CBNNews.com - A Christian school that disciplined students for their homosexual behavior won a legal victory Monday.
The California court of appeals ruled California Lutheran School did not violate the state's anti-discrimination laws for reprimanding two lesbian students.
In 2005, the parents of two girls sued the school and its principal, the Rev. Gregory R. Bork, after the teens were expelled for their conduct.
The girls were reprimanded for taking pictures in suggestive poses, which violated the school's "Christian Conduct" rule.
Lawyers for the teens argued that the school could not discriminate because it is a place of public accommodation. They said the expulsion violated the state's Unruh Civil Rights Act, which prohibits discrimination in public establishments based on "sex, race, color, religion, ancestry, national origin, disability, or medical condition."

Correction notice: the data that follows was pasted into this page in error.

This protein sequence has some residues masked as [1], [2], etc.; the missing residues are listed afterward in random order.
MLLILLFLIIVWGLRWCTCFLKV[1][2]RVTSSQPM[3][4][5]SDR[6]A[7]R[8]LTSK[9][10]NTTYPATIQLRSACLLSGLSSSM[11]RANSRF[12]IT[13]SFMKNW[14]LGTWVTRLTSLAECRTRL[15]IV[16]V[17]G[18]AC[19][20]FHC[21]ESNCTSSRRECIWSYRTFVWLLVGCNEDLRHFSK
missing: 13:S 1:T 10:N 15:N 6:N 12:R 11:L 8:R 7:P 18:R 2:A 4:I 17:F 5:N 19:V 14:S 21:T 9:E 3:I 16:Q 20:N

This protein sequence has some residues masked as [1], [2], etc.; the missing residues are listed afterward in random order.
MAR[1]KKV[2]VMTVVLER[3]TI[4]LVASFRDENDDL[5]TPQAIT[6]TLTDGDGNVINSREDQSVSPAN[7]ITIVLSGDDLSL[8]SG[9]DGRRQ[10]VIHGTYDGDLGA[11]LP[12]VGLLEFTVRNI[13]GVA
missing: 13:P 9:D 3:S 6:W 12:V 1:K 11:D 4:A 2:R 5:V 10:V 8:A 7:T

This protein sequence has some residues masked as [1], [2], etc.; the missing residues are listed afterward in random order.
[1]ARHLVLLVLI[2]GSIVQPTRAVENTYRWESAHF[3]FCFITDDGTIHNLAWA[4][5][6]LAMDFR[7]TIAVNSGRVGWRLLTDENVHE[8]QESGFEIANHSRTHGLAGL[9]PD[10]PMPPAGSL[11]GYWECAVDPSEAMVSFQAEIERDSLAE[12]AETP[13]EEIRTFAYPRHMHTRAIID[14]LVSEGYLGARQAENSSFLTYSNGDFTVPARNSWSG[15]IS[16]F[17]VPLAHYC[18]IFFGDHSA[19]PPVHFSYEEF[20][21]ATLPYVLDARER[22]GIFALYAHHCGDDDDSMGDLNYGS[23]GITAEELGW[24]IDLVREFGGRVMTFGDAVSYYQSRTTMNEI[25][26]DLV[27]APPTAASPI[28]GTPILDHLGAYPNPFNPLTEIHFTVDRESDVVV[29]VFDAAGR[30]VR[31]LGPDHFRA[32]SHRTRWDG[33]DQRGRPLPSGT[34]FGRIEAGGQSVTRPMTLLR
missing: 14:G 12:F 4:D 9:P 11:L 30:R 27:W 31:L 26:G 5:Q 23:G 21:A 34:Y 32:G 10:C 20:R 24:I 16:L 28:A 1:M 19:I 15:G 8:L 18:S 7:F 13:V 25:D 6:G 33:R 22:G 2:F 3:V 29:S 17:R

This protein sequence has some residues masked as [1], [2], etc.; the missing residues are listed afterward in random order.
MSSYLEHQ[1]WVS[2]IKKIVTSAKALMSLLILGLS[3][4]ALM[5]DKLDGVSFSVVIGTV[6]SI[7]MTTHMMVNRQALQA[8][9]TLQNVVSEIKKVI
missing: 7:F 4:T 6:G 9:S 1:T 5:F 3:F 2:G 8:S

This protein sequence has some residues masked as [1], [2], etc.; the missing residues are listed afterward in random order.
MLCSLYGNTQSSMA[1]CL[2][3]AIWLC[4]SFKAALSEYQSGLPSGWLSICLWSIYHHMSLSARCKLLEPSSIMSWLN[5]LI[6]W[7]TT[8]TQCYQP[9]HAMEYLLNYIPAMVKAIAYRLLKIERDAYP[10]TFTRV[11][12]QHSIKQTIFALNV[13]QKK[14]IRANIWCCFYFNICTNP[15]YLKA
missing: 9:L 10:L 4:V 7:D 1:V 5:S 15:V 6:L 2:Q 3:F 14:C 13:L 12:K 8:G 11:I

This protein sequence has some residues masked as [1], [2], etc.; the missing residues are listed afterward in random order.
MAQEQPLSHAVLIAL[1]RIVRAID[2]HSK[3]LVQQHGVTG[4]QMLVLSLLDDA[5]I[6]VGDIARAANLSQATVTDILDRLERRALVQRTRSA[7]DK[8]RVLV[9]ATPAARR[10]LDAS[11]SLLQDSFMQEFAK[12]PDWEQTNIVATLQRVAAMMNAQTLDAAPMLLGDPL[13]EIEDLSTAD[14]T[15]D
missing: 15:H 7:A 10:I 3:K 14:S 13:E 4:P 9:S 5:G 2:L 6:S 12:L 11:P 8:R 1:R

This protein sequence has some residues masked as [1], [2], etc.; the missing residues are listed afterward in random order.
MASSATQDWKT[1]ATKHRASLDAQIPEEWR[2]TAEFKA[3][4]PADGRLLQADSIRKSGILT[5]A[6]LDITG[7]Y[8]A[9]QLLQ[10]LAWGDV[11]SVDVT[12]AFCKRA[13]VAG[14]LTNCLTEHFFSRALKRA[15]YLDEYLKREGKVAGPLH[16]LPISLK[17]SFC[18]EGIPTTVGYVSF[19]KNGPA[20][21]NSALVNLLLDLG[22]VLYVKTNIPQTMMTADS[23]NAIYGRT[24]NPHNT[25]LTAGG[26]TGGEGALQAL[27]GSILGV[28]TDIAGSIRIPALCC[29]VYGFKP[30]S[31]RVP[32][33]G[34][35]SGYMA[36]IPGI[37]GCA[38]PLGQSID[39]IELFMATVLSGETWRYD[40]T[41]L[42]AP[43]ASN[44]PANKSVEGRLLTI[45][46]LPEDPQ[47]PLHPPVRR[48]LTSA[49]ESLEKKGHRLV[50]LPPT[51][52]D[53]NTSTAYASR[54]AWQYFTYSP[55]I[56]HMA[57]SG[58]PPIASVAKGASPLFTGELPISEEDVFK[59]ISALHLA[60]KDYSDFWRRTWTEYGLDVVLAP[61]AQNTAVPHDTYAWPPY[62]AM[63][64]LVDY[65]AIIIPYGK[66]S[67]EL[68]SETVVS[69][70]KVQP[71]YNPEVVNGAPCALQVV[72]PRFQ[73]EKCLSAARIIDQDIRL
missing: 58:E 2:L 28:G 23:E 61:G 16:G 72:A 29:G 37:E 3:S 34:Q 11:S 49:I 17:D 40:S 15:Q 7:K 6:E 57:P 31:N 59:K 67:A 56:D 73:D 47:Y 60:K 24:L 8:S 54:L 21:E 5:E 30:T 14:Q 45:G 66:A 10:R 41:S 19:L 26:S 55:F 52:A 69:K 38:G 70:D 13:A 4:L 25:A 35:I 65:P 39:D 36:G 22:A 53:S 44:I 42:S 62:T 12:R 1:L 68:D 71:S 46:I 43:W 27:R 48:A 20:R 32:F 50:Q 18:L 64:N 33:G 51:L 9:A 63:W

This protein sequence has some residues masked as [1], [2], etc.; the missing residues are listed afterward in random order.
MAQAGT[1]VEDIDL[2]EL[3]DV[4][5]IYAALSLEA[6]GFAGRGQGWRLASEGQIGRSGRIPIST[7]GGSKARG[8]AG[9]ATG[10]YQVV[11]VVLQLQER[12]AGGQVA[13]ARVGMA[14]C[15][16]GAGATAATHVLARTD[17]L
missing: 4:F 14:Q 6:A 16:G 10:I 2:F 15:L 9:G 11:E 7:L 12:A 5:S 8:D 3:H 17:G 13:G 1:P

But the school said it had a right to discipline according to its religious beliefs because it is not a "business enterprise."
"The court understood that this right would be violated if Christian schools were subjected to liability under California anti-discrimination laws for expelling students who engage in homosexual conduct." said the school's attorney Timothy J. Tracey.
Attorneys for the school say this ruling helps preserve the rights of Christian schools.
Sources: CBN News, Alliance Defense Fund